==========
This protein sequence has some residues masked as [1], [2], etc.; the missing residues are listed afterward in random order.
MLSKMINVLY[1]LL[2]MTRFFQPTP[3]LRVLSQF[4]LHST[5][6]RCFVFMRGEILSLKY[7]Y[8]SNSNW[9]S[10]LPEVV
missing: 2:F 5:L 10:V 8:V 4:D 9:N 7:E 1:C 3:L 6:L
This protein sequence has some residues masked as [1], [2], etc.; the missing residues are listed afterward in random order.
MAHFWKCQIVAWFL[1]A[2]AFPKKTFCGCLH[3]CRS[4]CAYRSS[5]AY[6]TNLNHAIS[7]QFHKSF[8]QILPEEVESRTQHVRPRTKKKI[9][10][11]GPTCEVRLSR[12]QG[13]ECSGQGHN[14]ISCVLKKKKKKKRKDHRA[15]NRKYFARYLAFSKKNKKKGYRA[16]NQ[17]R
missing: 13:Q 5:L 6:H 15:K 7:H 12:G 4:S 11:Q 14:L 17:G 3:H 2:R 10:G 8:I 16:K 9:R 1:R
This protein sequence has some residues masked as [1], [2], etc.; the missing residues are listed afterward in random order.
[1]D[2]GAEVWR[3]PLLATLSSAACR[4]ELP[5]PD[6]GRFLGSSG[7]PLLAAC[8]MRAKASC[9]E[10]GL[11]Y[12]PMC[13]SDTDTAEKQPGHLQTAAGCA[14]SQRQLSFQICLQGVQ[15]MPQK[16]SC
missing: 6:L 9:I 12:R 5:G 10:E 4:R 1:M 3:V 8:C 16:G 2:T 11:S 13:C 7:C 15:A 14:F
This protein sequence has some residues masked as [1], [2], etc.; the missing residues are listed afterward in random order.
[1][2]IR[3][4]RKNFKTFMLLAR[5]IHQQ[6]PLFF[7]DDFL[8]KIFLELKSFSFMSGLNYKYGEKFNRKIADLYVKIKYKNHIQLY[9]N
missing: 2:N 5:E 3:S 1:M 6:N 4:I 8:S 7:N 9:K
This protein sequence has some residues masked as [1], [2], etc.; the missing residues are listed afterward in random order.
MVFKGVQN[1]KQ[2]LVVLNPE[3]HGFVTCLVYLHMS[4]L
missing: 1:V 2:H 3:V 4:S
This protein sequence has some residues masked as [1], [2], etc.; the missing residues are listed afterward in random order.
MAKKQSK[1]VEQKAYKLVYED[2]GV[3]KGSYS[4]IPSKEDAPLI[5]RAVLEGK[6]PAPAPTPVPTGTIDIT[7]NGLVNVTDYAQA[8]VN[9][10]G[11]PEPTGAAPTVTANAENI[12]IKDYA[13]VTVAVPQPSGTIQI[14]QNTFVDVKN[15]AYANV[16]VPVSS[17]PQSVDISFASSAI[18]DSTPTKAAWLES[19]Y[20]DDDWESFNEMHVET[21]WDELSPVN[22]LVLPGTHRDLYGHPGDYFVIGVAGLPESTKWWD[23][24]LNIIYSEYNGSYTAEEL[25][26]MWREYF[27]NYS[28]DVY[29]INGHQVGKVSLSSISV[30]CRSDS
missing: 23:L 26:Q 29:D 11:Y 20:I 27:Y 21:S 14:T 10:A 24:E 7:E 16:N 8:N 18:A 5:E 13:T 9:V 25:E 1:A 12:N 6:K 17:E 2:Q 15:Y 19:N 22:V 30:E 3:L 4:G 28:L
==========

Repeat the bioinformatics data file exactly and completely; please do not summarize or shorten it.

This protein sequence has some residues masked as [1], [2], etc.; the missing residues are listed afterward in random order.
MLSKMINVLY[1]LL[2]MTRFFQPTP[3]LRVLSQF[4]LHST[5][6]RCFVFMRGEILSLKY[7]Y[8]SNSNW[9]S[10]LPEVV
missing: 2:F 5:L 10:V 8:V 4:D 9:N 7:E 1:C 3:L 6:L
This protein sequence has some residues masked as [1], [2], etc.; the missing residues are listed afterward in random order.
MAHFWKCQIVAWFL[1]A[2]AFPKKTFCGCLH[3]CRS[4]CAYRSS[5]AY[6]TNLNHAIS[7]QFHKSF[8]QILPEEVESRTQHVRPRTKKKI[9][10][11]GPTCEVRLSR[12]QG[13]ECSGQGHN[14]ISCVLKKKKKKKRKDHRA[15]NRKYFARYLAFSKKNKKKGYRA[16]NQ[17]R
missing: 13:Q 5:L 6:H 15:K 7:H 12:G 4:S 11:Q 14:L 17:G 3:H 2:R 10:G 8:I 16:K 9:R 1:R
This protein sequence has some residues masked as [1], [2], etc.; the missing residues are listed afterward in random order.
[1]D[2]GAEVWR[3]PLLATLSSAACR[4]ELP[5]PD[6]GRFLGSSG[7]PLLAAC[8]MRAKASC[9]E[10]GL[11]Y[12]PMC[13]SDTDTAEKQPGHLQTAAGCA[14]SQRQLSFQICLQGVQ[15]MPQK[16]SC
missing: 6:L 9:I 12:R 5:G 10:E 4:R 1:M 3:V 8:C 16:G 2:T 11:S 13:C 7:C 15:A 14:F
This protein sequence has some residues masked as [1], [2], etc.; the missing residues are listed afterward in random order.
[1][2]IR[3][4]RKNFKTFMLLAR[5]IHQQ[6]PLFF[7]DDFL[8]KIFLELKSFSFMSGLNYKYGEKFNRKIADLYVKIKYKNHIQLY[9]N
missing: 2:N 5:E 3:S 1:M 6:N 4:I 8:S 7:N 9:K
This protein sequence has some residues masked as [1], [2], etc.; the missing residues are listed afterward in random order.
MVFKGVQN[1]KQ[2]LVVLNPE[3]HGFVTCLVYLHMS[4]L
missing: 1:V 2:H 3:V 4:S
This protein sequence has some residues masked as [1], [2], etc.; the missing residues are listed afterward in random order.
MAKKQSK[1]VEQKAYKLVYED[2]GV[3]KGSYS[4]IPSKEDAPLI[5]RAVLEGK[6]PAPAPTPVPTGTIDIT[7]NGLVNVTDYAQA[8]VN[9][10]G[11]PEPTGAAPTVTANAENI[12]IKDYA[13]VTVAVPQPSGTIQI[14]QNTFVDVKN[15]AYANV[16]VPVSS[17]PQSVDISFASSAI[18]DSTPTKAAWLES[19]Y[20]DDDWESFNEMHVET[21]WDELSPVN[22]LVLPGTHRDLYGHPGDYFVIGVAGLPESTKWWD[23][24]LNIIYSEYNGSYTAEEL[25][26]MWREYF[27]NYS[28]DVY[29]INGHQVGKVSLSSISV[30]CRSDS
missing: 23:L 26:Q 29:D 11:Y 20:I 27:Y 21:S 14:T 10:A 24:E 7:E 16:N 8:N 18:A 5:E 13:T 9:V 25:E 1:A 12:N 6:K 17:E 2:Q 15:Y 19:N 22:V 30:E 3:L 4:G 28:L